print parse_uri("news:comp.infosystems.www.servers.{server}")
print parse_uri("tel:+{number}")
print parse_uri("telnet://{port}/")
print parse_uri("urn:oasis:names:specification:docbook:dtd:{version}")

We get:

('http', '{server}', '/rfc/rfc2396.txt', None, None)
('ftp', 'ftp.is.co.za', '/{dir}/rfc1808.txt', None, None)
('ldap', '[2001:db8::7]', '/c={country}', 'objectClass?one', None)
('mailto', None, '{addr}', None, None)
('news', None, 'comp.infosystems.www.servers.{server}', None, None)
('tel', None, '+{number}', None, None)
('telnet', '{port}', '/', None, None)
('urn', None, 'oasis:names:specification:docbook:dtd:{version}', None, None)

This is important because it makes it easy to parse up
a URI Template *if* we want to impose
different escaping requirements on different components.

== What to %-encode ==

Certain characters are going to have to be %-encoded
to ensure that filling in a URI-Template with the values
doesn't destroy the structure of the URI. For both
URIs and IRIs the 'reserved' set of characters are the
ones that are going to cause trouble and need to be

   reserved       = gen-delims / sub-delims
   gen-delims     = ":" / "/" / "?" / "#" / "[" / "]" / "@"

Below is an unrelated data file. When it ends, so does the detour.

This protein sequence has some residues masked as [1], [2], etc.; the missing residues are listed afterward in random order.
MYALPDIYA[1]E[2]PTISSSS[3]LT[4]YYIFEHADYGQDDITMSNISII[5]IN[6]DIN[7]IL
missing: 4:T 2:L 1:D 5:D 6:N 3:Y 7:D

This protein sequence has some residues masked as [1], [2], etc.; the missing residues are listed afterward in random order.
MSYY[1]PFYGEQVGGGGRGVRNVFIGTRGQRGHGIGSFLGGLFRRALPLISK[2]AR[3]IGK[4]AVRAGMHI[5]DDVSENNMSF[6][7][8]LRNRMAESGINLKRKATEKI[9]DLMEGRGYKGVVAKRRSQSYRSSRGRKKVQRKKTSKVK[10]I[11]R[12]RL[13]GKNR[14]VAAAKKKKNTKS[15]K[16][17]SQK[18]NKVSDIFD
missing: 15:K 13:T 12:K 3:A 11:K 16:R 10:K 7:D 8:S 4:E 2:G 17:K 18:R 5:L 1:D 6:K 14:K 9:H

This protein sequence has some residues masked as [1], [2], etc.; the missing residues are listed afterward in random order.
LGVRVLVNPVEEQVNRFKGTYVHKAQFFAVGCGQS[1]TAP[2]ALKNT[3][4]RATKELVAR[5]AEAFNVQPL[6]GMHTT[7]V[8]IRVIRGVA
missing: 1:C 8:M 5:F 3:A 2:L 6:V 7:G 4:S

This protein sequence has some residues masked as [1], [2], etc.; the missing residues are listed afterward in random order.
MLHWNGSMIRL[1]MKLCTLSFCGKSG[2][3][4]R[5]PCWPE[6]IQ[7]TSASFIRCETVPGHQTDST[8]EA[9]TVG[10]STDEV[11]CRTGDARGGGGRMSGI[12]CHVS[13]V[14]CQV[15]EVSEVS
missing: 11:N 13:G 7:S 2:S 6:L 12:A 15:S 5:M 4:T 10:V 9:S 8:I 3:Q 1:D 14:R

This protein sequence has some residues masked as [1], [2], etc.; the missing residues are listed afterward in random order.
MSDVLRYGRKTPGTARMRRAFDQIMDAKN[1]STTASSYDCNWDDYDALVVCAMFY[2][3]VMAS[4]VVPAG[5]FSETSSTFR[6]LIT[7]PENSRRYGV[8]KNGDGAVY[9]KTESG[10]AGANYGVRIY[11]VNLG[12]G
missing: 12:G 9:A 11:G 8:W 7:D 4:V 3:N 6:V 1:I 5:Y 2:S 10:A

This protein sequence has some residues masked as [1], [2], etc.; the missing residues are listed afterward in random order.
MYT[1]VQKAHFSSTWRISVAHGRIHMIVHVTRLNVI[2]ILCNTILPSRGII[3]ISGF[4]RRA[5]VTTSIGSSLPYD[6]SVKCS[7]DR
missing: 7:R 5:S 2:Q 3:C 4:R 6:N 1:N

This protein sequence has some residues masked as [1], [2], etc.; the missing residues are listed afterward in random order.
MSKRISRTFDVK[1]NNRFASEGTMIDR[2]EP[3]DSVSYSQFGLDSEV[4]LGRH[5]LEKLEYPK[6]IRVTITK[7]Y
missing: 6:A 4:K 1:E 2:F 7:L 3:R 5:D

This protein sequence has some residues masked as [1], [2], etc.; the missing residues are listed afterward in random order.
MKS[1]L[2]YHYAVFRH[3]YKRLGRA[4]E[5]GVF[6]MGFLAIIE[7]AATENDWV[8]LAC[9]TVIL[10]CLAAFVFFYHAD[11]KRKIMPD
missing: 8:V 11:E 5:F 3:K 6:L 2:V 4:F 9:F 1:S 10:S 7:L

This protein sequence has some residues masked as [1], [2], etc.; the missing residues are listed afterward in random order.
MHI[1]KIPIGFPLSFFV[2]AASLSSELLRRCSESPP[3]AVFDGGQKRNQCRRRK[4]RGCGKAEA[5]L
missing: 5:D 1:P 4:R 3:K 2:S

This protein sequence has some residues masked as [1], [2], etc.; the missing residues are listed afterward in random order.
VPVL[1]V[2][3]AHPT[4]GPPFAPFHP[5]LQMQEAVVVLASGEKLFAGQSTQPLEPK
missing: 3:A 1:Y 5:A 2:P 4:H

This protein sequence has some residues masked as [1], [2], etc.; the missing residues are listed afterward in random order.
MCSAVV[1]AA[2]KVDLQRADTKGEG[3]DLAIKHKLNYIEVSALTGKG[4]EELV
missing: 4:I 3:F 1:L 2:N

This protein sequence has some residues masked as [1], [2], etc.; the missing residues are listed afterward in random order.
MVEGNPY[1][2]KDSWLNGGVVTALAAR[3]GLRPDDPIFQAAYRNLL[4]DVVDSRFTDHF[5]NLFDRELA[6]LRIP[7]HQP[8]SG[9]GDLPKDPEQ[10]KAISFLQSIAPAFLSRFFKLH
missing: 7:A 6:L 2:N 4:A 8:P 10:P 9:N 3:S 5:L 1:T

sub-delims     = "!" / "$" / "&" / "'" / "(" / ")"
                  / "*" / "+" / "," / ";" / "="

Each part of an IRI has its own acceptable chars:

     scheme         = ALPHA / DIGIT / "+" / "-" / "."
     iauthority     = ipchar
     ipath          = ipchar  / "/"
     iquery         = ipchar / iprivate / "/" / "?"
     ifragment      = ipchar / "/" / "?"


     ipchar = iunreserved / pct-encoded / sub-delims / ":" / "@"

The rules are the same for URIs, except drop
all the 'i's off the beginning of the names, and drop iprivate.

So let's begin with a simple approach, how about
escaping all the characters in 'reserved'?

If we do, then you *can't* do this:


expands to:


That might seem too restrictive, so let's make
that example concrete.



If reserved characters are escaped then
the URI Template expands to:


That search gives you the results you
would expect. If reserved characters are NOT escaped then you
get a very different search result:


And that does *not* give the expected results.

So let's always escape? Not so fast. If
we always escape reserved characters we get


expanding to


which is *not* what you want to happen.

Like I said, we can't come up with something guaranteed to